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CO2 Cuts And GDP

May 12, 2008 | A version of this story appeared in Volume 86, Issue 19

I noted with interest in the article "Mixed Impact of Cutting CO2" that the Environmental Protection Agency had conducted an analysis of the cost of controlling carbon dioxide emissions (C&EN, March 24, page 13). The analysis states that growth in gross domestic product (GDP) will be reduced by 0.9-3.8% by 2030 and by 2.4–6.9% by 2050 if Congress passes bill S. 2191, which requires greenhouse gas emissions to be reduced 40% by 2030 and 56% by 2050.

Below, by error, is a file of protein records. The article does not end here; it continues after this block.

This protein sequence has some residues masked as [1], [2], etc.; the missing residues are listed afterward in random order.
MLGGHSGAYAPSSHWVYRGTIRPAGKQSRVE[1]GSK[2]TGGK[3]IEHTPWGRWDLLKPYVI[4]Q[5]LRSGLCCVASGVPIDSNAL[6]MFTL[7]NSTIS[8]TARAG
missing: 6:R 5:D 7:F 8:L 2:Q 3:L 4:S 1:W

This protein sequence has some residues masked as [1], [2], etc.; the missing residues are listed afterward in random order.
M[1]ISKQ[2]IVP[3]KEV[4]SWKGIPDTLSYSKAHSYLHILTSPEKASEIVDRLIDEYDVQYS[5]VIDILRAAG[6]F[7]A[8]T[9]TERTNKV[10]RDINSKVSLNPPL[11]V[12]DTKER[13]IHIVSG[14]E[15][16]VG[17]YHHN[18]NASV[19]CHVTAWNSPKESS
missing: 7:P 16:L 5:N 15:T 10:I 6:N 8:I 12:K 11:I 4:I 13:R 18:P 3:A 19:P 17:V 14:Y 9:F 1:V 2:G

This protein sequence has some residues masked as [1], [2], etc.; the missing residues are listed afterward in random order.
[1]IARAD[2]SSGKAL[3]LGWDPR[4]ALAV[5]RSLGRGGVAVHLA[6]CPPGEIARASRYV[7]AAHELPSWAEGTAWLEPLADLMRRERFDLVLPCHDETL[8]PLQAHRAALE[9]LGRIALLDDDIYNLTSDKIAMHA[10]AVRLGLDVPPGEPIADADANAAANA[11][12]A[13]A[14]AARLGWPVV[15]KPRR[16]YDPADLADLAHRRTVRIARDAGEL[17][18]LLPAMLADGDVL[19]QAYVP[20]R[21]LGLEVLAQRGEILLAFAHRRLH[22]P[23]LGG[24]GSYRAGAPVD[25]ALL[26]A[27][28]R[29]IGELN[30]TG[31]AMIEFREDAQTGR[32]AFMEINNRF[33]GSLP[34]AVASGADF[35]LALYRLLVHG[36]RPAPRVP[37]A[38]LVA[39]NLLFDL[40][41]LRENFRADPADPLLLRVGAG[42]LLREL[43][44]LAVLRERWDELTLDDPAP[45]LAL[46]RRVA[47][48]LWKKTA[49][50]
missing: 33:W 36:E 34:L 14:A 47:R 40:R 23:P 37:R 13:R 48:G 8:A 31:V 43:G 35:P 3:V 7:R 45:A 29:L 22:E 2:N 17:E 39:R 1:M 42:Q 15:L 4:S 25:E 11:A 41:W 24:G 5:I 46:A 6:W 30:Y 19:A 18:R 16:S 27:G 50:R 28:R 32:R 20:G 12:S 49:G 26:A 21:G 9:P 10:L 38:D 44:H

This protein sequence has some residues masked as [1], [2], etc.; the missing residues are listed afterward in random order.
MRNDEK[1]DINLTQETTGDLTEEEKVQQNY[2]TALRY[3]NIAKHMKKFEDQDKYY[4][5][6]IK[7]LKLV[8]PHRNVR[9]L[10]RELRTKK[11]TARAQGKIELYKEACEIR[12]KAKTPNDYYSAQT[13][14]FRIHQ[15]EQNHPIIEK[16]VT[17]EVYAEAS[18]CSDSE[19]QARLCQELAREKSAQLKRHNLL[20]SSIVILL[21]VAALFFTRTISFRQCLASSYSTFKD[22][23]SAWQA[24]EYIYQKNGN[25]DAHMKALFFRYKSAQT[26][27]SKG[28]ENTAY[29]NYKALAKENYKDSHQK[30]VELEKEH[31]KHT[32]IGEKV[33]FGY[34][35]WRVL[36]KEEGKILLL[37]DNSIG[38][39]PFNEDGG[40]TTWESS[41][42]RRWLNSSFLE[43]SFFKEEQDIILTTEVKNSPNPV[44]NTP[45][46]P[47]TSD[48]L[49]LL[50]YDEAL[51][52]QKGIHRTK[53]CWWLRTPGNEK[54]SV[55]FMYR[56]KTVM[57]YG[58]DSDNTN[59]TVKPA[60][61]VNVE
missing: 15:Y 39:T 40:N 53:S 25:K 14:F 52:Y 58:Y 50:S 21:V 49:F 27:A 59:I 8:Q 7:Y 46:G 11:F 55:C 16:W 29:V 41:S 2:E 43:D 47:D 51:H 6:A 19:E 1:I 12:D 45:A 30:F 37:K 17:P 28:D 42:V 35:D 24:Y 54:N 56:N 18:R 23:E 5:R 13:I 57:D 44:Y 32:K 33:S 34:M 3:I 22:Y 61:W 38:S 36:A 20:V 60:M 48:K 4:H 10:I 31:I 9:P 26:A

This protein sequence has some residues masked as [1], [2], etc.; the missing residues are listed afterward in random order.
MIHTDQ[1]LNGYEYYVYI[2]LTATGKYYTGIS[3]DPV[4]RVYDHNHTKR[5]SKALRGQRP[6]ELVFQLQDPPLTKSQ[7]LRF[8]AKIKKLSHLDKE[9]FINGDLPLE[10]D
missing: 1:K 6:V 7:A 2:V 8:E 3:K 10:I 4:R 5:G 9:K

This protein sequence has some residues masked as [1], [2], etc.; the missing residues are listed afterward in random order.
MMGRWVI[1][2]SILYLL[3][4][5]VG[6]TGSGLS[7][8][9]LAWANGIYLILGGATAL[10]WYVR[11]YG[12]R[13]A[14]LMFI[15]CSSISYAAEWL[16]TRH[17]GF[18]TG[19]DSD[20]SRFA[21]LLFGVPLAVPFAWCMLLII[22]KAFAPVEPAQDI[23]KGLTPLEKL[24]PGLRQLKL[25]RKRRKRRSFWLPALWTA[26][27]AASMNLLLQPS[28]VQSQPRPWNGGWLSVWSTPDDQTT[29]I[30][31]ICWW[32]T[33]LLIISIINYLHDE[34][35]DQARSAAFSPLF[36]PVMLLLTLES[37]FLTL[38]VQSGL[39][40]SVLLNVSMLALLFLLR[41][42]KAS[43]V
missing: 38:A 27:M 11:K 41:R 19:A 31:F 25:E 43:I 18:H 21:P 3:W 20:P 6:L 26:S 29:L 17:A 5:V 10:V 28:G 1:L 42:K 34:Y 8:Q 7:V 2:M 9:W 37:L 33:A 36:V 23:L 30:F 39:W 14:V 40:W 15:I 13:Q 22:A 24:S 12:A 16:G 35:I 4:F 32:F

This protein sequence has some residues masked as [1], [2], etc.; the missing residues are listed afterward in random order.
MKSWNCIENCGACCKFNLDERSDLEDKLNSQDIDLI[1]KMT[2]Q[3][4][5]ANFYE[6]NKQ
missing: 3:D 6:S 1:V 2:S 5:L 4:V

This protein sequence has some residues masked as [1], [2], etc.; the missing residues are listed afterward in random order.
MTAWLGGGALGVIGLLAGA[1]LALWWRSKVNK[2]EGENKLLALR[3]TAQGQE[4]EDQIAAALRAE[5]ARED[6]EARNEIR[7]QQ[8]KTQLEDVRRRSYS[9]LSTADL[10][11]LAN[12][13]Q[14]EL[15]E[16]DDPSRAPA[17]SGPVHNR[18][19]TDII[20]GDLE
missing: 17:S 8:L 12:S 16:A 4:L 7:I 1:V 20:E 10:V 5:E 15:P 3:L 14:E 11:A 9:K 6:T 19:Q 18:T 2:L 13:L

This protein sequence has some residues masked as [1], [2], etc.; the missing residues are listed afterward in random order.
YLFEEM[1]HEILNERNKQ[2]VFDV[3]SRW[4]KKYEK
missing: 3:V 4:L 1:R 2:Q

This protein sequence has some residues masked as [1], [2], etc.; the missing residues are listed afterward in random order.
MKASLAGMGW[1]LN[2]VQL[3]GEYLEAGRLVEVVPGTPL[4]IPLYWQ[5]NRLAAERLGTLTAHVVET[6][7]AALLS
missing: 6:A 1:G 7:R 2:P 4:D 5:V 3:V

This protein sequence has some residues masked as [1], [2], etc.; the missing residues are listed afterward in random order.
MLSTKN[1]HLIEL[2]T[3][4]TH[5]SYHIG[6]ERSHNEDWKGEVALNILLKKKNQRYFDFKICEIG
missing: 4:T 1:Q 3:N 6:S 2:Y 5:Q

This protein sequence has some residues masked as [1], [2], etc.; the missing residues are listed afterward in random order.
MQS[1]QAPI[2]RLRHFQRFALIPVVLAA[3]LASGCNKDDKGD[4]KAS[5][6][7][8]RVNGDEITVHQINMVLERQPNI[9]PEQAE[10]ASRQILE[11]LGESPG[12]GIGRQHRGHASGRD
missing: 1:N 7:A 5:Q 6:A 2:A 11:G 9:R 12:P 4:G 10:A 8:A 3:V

I do not understand how EPA could make such an analysis without considering other factors. Shouldn't the effects of global warming be considered? What is more surprising is that EPA has ignored its own findings. An EPA report entitled "The Potential Effects of Global Climate Change on the United States" (EPA-230–05–89–050) considers a number of factors that would affect GDP. These include, but are not limited to, changes in forests, rainfall, wetlands, coasts, and fisheries. Finally, there are health effects. How do all these changes affect GDP?

It seems EPA has taken this Administration’s position in discrediting the existence of global warming. What a shame that a once-great agency should fall prey to political shenanigans!

Joseph J. Bufalini
Cary, N.C


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